Back to the future

Generally we age day by day, but there are times when you take a giant leap, like yesterday when I felt I’d gone back to the future.

The occasion was a celebratory service for my dad in Great Yarmouth (where I grew up), which was attended by dozens of friends, contacts and even family members I had not seen in ten, twenty or even more years.

The odd thing was that everyone was clearly the same person, but they’d just aged.  People of my parents’ generation were now old people and my own contemporaries have spread into middle age. 

As one woman said to me: “I wouldn’t have recognised you; you used to be such a skinny little girl.”  Of course, I am no longer the seven year old schoolgirl that she pictured – but I don’t remember her as an old lady either.

Babies are now teenagers or have grown up and have babies of their own.  That’s how life is.

We know this and generally accept, or don’t even notice, how we and those around us age.  But when confronted by giant leaps back to the future, it is quite a shock.  It feels as if some conveyor belt is shuffling us along without our knowledge and we are replaced with newer, younger stock.

These new shoots see only how you look today and ask “who are you” in voices that show they don’t really care.  You can only answer “I used to be…” whilst wondering to whom they belong.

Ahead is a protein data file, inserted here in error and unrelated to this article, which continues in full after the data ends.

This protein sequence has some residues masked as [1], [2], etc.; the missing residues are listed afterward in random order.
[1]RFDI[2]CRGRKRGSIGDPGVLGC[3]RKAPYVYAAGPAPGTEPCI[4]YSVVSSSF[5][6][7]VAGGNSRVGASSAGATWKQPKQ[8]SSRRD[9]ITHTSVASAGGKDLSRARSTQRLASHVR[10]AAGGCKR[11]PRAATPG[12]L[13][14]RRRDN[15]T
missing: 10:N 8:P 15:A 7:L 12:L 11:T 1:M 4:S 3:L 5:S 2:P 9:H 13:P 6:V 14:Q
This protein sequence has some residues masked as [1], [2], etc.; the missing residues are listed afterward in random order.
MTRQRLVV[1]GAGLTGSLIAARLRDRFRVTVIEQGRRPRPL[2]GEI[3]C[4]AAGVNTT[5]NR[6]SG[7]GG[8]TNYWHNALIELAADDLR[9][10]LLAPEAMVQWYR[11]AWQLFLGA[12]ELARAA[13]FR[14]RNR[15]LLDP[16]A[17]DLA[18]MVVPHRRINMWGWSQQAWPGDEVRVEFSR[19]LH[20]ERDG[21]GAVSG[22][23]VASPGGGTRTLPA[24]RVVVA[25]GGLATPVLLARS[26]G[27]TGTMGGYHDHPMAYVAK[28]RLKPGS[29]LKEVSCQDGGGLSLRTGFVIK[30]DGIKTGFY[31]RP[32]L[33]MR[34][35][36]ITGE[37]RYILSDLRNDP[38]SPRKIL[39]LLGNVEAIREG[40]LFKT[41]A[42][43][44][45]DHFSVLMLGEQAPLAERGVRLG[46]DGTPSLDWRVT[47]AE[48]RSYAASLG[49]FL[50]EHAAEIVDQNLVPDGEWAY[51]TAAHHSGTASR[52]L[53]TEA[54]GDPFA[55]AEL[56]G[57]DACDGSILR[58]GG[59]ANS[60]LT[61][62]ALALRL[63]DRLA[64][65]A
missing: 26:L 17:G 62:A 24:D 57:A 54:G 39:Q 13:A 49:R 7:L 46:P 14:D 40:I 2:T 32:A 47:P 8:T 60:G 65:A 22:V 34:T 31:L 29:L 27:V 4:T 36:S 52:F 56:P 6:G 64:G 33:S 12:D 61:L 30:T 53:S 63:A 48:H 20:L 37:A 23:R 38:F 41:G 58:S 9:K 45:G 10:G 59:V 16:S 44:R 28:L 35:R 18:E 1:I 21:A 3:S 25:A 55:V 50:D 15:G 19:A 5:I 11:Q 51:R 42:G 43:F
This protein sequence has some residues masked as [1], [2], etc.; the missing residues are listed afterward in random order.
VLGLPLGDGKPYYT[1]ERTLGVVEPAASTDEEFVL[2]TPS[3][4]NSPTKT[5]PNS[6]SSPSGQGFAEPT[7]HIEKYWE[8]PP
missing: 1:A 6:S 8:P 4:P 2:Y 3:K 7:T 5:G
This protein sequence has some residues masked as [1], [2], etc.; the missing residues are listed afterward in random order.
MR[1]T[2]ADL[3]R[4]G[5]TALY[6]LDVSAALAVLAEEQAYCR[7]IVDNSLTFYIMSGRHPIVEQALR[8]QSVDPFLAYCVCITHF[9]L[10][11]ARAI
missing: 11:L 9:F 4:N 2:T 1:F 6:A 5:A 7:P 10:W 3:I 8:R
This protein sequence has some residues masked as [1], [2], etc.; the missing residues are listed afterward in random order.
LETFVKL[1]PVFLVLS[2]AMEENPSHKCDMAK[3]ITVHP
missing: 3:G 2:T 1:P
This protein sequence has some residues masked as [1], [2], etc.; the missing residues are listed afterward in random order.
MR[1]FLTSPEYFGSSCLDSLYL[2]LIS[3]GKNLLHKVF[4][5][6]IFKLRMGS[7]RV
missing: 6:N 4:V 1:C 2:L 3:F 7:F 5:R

I know that once we’d told the story of my dad in memories and music, many of these young people were crying as much as us.  We had made that old man come to life.  He was the boy who used to ride a bike and get into trouble, the young man who fell in love with my mum, the proud father, the man who worked hard and helped make the lives of others better through his charity work with Lions International. 

He was the man we all loved – and they could see he was worth caring about, if only for a few moments.  In looking back, we can see our own future – in looking at the young people, we see our own past.

In life we come across so many people who may inspire us or contribute a fleeting memory.  But then we move on and don’t really find time to think about them.  Our paths cross, our family trees entwine – and sometimes we find a place where we can look forward and back to who were were, and who we yet want to become, before the conveyor belt moves us along another generation.

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Heather Yaxley PhD

Dr. Heather Yaxley is passionate about sustainable careers, reflective practice and professional development. I am a rhizomatic educator, practitioner, consultant, academic and scholar. As a qualified academic, I teach the CIPR professional qualifications with PR Academy and have experience teaching at various Universities. I run the Motor Industry Public Affairs Association (MIPAA) and my own strategic consultancy. I was awarded by PhD researching Career Strategies in Public Relations by Bournemouth University in 2017. I'm a published author, with books, chapters and academic papers to my name.